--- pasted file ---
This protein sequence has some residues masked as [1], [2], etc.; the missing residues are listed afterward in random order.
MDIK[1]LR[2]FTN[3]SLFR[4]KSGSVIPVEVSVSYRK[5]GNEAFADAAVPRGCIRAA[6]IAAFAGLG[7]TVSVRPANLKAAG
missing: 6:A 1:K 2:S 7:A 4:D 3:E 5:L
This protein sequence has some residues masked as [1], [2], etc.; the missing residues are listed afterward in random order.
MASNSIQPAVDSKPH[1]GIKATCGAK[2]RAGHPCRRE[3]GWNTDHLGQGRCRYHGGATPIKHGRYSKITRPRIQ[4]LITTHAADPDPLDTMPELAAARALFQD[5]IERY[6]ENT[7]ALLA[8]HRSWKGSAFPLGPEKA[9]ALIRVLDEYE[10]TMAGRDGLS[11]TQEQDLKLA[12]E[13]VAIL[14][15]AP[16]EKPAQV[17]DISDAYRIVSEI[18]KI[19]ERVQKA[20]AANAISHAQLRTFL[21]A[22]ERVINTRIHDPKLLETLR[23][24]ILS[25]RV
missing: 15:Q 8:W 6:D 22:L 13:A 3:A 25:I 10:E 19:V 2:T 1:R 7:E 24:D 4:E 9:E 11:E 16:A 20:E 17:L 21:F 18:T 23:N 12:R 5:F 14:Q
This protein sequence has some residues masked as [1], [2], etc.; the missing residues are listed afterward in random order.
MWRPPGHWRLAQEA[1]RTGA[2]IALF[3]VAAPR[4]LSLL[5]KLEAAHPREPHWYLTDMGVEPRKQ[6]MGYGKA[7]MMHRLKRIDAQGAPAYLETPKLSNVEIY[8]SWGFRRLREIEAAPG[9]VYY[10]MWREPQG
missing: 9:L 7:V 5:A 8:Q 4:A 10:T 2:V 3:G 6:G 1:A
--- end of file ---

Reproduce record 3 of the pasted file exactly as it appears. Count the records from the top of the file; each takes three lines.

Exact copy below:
This protein sequence has some residues masked as [1], [2], etc.; the missing residues are listed afterward in random order.
MWRPPGHWRLAQEA[1]RTGA[2]IALF[3]VAAPR[4]LSLL[5]KLEAAHPREPHWYLTDMGVEPRKQ[6]MGYGKA[7]MMHRLKRIDAQGAPAYLETPKLSNVEIY[8]SWGFRRLREIEAAPG[9]VYY[10]MWREPQG
missing: 9:L 7:V 5:A 8:Q 4:A 10:T 2:V 3:G 6:G 1:A